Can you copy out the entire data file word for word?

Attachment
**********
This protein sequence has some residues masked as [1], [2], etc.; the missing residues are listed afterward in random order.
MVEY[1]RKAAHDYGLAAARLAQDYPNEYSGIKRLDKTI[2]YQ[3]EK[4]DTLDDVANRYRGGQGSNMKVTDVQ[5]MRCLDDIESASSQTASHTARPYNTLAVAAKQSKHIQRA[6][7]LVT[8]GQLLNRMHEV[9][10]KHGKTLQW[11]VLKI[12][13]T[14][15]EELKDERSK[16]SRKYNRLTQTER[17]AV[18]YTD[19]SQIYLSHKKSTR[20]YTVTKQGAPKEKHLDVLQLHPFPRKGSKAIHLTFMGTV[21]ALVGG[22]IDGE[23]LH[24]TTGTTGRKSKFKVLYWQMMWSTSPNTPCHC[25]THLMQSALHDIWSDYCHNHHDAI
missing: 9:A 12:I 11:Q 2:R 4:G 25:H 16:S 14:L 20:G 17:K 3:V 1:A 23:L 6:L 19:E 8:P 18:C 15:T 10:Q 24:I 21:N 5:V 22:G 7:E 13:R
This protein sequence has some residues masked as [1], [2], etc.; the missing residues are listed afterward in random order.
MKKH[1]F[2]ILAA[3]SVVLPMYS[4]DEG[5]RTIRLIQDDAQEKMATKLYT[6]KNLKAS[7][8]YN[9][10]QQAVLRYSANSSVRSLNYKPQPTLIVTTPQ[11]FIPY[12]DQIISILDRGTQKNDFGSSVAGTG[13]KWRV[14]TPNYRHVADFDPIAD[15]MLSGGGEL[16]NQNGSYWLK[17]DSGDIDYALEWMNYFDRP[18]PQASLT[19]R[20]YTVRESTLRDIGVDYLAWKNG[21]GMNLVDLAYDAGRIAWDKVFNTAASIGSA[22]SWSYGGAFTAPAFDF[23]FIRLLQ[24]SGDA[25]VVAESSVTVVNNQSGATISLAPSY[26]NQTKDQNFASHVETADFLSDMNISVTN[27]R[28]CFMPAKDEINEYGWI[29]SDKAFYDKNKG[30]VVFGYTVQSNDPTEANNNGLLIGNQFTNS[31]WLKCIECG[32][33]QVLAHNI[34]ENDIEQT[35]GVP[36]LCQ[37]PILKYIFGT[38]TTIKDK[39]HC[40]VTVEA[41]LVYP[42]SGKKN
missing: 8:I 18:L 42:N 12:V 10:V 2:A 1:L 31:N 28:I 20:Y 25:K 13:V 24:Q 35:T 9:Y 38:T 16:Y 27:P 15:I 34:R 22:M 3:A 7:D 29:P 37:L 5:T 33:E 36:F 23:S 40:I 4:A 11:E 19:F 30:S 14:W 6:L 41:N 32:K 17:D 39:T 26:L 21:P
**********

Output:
This protein sequence has some residues masked as [1], [2], etc.; the missing residues are listed afterward in random order.
MVEY[1]RKAAHDYGLAAARLAQDYPNEYSGIKRLDKTI[2]YQ[3]EK[4]DTLDDVANRYRGGQGSNMKVTDVQ[5]MRCLDDIESASSQTASHTARPYNTLAVAAKQSKHIQRA[6][7]LVT[8]GQLLNRMHEV[9][10]KHGKTLQW[11]VLKI[12][13]T[14][15]EELKDERSK[16]SRKYNRLTQTER[17]AV[18]YTD[19]SQIYLSHKKSTR[20]YTVTKQGAPKEKHLDVLQLHPFPRKGSKAIHLTFMGTV[21]ALVGG[22]IDGE[23]LH[24]TTGTTGRKSKFKVLYWQMMWSTSPNTPCHC[25]THLMQSALHDIWSDYCHNHHDAI
missing: 9:A 12:I 11:Q 2:R 4:G 25:H 16:S 14:L 20:G 17:K 3:V 1:A 23:L 6:L 19:E 8:P 18:C 15:T 10:Q 24:I 21:N 5:V 22:G 7:E 13:R
This protein sequence has some residues masked as [1], [2], etc.; the missing residues are listed afterward in random order.
MKKH[1]F[2]ILAA[3]SVVLPMYS[4]DEG[5]RTIRLIQDDAQEKMATKLYT[6]KNLKAS[7][8]YN[9][10]QQAVLRYSANSSVRSLNYKPQPTLIVTTPQ[11]FIPY[12]DQIISILDRGTQKNDFGSSVAGTG[13]KWRV[14]TPNYRHVADFDPIAD[15]MLSGGGEL[16]NQNGSYWLK[17]DSGDIDYALEWMNYFDRP[18]PQASLT[19]R[20]YTVRESTLRDIGVDYLAWKNG[21]GMNLVDLAYDAGRIAWDKVFNTAASIGSA[22]SWSYGGAFTAPAFDF[23]FIRLLQ[24]SGDA[25]VVAESSVTVVNNQSGATISLAPSY[26]NQTKDQNFASHVETADFLSDMNISVTN[27]R[28]CFMPAKDEINEYGWI[29]SDKAFYDKNKG[30]VVFGYTVQSNDPTEANNNGLLIGNQFTNS[31]WLKCIECG[32][33]QVLAHNI[34]ENDIEQT[35]GVP[36]LCQ[37]PILKYIFGT[38]TTIKDK[39]HC[40]VTVEA[41]LVYP[42]SGKKN
missing: 8:I 18:L 42:N 12:V 10:V 2:A 1:L 31:N 28:I 20:Y 25:K 13:V 24:Q 35:T 9:Y 38:T 16:Y 27:P 15:I 34:R 22:M 3:A 7:D 29:P 37:L 5:T 33:E 36:F 23:S 40:I 4:A 11:E 19:F 30:S 14:W 6:L 41:N 32:K 17:D 39:T 26:L 21:P